In September 2015, we launched the first-ever Lean Business Survey to gain insight into how people were applying Lean across all disciplines of knowledge work. In two short months, we gathered responses from more than 3,000 executives, consultants, and team members in a variety of industries, hailing from 75 countries across the globe.
Thanks to the strong response to our survey, we’re pleased to announce the release of our inaugural Lean Business Report. This report is the first of its kind, and this exclusive research has never been released until now.
92% of teams surveyed experienced moderate to significant improvements after implementing Lean. Download the report to learn what practices and principles are guiding them to success.
With the ever-increasing business demand for IT services, IT organizations need a sustainable way to scale their service capacity. They need to manage the increasing demand, while developing efficient, sustainable processes to safely scale.
To do this, many IT organizations have turned to leading workflow models and concepts, namely: Lean, Agile, and DevOps. These methodologies have come forth through various movements over the past decade. Although often thought to be distinct movements, Agile and DevOps share a common (Lean) goal: to improve the speed and quality of value delivery.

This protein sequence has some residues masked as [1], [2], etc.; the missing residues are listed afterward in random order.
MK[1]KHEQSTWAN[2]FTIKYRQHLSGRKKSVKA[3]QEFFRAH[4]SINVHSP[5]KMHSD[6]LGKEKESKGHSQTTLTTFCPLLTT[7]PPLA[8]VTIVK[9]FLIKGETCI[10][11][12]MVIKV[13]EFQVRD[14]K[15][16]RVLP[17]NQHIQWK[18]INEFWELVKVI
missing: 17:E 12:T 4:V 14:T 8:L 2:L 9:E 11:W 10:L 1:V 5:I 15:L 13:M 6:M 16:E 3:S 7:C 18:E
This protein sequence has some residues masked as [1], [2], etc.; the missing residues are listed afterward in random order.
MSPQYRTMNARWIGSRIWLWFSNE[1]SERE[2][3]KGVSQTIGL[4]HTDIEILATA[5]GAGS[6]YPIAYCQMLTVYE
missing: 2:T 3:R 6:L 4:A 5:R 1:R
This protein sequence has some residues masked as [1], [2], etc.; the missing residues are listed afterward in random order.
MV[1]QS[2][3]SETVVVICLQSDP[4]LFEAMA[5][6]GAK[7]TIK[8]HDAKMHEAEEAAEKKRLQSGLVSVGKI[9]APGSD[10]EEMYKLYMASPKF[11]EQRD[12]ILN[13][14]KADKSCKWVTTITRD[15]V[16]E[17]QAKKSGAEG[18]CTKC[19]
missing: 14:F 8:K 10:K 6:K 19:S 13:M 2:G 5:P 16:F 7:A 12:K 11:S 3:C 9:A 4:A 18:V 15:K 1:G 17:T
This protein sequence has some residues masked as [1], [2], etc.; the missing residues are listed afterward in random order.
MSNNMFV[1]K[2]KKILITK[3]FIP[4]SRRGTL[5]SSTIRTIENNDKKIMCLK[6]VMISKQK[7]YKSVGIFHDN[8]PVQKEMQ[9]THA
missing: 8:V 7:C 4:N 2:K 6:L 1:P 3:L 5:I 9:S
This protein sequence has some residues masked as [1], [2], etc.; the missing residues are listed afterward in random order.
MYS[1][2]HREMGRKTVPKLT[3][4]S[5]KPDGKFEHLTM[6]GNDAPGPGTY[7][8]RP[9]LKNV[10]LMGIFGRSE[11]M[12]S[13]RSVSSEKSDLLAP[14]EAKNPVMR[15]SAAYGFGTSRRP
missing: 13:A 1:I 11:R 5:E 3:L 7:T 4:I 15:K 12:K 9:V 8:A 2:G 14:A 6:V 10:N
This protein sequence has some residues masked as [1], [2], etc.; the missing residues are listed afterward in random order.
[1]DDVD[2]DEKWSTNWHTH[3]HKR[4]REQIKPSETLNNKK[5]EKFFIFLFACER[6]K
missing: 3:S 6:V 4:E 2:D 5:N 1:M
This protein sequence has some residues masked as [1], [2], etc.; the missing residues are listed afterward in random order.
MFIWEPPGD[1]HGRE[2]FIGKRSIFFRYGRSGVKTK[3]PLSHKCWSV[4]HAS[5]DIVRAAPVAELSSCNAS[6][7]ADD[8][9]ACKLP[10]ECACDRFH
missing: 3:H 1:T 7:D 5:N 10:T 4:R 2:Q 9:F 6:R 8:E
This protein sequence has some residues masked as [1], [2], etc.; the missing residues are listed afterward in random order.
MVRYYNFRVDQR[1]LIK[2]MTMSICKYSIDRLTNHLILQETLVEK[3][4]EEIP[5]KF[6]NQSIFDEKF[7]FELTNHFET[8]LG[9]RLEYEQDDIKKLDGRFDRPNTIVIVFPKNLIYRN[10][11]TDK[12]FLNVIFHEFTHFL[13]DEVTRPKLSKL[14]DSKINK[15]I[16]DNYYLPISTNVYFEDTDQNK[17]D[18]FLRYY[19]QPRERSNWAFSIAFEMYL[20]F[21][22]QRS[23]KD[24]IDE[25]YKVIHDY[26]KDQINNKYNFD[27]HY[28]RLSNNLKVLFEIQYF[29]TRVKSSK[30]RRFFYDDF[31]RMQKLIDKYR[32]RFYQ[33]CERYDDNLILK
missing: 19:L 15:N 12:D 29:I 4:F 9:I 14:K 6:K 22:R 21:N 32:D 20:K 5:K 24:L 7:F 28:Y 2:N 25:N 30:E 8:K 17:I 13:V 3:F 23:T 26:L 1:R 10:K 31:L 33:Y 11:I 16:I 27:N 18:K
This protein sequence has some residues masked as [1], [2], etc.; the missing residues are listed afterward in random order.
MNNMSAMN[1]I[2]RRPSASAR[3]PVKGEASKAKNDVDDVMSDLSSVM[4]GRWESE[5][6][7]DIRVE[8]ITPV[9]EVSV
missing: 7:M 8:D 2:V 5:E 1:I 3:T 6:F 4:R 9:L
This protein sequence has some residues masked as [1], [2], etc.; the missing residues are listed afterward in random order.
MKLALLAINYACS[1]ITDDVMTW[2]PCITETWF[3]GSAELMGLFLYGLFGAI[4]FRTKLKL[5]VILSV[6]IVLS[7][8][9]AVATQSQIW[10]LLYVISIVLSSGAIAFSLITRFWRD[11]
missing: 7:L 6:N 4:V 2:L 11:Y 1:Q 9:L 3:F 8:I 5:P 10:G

The difference is in the breadth of focus — Agile aims to optimize software development, specifically, which doesn’t consider the other parts of the IT value stream. DevOps recognizes that this just pushes the constraint downstream to Ops, so it works to break down walls between the two. Lean broadens the focus, focusing on optimizing the entire value stream.
The new Speed (Beta) report has quickly become our most visited report. This improved visualization helps teams quickly identify work items that are out of the “ordinary” to enable process improvement. Keep reading to learn how to get the most out of the Speed (Beta) report.
We’re excited to bring to you a new view of connected cards, saving you time spent jumping between boards and allowing you to move quickly on items that need immediate attention. You can now see all work items connected to a parent card in a single view, giving you critical information, such as due dates and blockers, at a glance.
When teams are getting started with Kanban, they often ask us: Is Kanban training essential to “do” Kanban? Although LeanKit’s Customer Success team provides some of the best Kanban training available, our honest answer is no — you can be incredibly successful with Kanban without Kanban training. That is, if you can apply concepts well, think critically, and commit to creating an environment of continuous improvement.
That being said: Kanban training can be a launching pad, especially for teams new to Kanban, that can help you avoid common mistakes and get on the fast track to success.
The IT industry is going through a profound shift based on market pressures it has, in one sense, helped to create. The speed and cultural expectations that have evolved from an Internet/streaming economy have created a business culture and expectation which requires unprecedented levels of agility to remain viable — let alone profitable. This has created a downstream impact on internal and external IT providers, who must find ways to optimize the way they process requests and deliver services.
In the modern enterprise, success is determined by an organization’s ability to adapt to a rapidly changing marketplace — a concept known as business agility. Without the ability to deliver up-to-date, relevant information where it’s needed most, organizations are unable to respond to internal and external opportunities and threats as they appear.